Guo v Minister of Immigration - Leave to Appeal deportation
2 September 2015
MEDIA RELEASE – FOR IMMEDIATE PUBLICATION
JIAXI GUO AND JIAMING GUO v MINISTER OF IMMIGRATION
(SC 124/2014)  NZSC 132
This summary is provided to assist in the understanding of the Court’s judgment. It does not comprise part of the reasons for that judgment. The full judgment with reasons is the only authoritative document. The full text of the judgment and reasons can be found at Judicial Decisions of Public Interest www.courtsofnz.govt.nz
Jianyong Guo and Meihua Hong are Chinese citizens who came to live in New Zealand in March 2002. They were accompanied by their daughter, the first appellant, who was at that time 11 years of age. Two further children were born to the family in New Zealand, the second of whom is the second appellant. The family was granted residency in September 2006 on an application made by Mr Guo which listed the appellants and Mrs Hong as secondary applicants.
Mr Guo is subject to deportation by reason of his conviction and sentence of imprisonment on charges associated with the importation of pseudoephedrine. He had embarked on this enterprise prior to residency being granted and had not disclosed this to Immigration New Zealand. This non-disclosure was material to the grants of residency in favour of the appellants and because of it they too became subject to deportation.
Deportation notices were served on the appellants. They appealed against them to the Immigration and Protection Tribunal under s 207(1) of the Immigration Act 2009. The appellants argued that, under that section, there were exceptional circumstances of a humanitarian nature that meant that their deportation would be “unjust or unduly harsh”, and that it would not in all the circumstances be contrary to the public interest to allow them to remain in New Zealand. The Tribunal dismissed their appeals, holding that deportation was not unjust or unduly harsh.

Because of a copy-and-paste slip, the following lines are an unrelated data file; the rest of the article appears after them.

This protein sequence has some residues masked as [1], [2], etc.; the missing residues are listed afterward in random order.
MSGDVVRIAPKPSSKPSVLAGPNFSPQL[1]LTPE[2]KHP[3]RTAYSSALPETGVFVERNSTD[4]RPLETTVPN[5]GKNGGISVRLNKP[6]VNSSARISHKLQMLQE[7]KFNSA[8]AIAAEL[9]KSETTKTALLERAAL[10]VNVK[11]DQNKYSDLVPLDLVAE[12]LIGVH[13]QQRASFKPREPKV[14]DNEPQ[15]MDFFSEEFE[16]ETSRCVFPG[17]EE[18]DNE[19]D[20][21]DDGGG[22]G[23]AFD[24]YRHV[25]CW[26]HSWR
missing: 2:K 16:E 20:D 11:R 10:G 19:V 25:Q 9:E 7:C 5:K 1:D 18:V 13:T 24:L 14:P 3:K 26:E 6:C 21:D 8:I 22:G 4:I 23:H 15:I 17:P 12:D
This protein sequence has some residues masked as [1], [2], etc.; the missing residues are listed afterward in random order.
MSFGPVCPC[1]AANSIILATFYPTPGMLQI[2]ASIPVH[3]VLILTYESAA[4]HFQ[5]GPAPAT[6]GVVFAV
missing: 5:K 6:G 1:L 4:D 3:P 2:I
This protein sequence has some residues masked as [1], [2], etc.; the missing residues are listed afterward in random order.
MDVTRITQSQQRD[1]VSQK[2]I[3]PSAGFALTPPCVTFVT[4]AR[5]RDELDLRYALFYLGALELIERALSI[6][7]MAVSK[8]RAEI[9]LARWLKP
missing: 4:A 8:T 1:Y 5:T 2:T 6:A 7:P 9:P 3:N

The appellants subsequently applied to the High Court for leave to appeal against the Tribunal’s decision under s 245(1) of the Act on the basis that the Tribunal had erred in law. That application for leave was unsuccessful. So too was a further application to the Court of Appeal. The appellants then sought leave to appeal to the Supreme Court. Leave was granted on the question whether the Court of Appeal was right to decline the appellants’ applications for leave to appeal to the High Court against the Tribunal’s decision to dismiss their appeals against deportation.
In a unanimous decision the Supreme Court has allowed the appeal. The appellants have been granted leave to appeal to the High Court on the question whether the Tribunal erred in law in concluding that it would not be unjust or unduly harsh to deport the appellants from New Zealand. The circumstances in which the Tribunal’s decision was made were unusual insofar as neither of the appellants were themselves responsible for the misconduct that gave rise to their liability for deportation. In such circumstances it is arguable that a comparatively low level of injustice and hardship would be sufficient to make out the s 207(1) test. In this context careful analysis of the basis upon which the Tribunal’s decision was reached is warranted. Such analysis reveals concern with several aspects of the Tribunal’s application of s 207(1).
The Supreme Court’s role in this proceeding is not to determine whether the Tribunal’s decision should be set-aside. However for the reasons set out above the Court does consider that it is arguable that the Tribunal erred in law in concluding that it would not be unjust or unduly harsh to deport the appellants and that it is appropriate to grant leave to appeal to the High Court.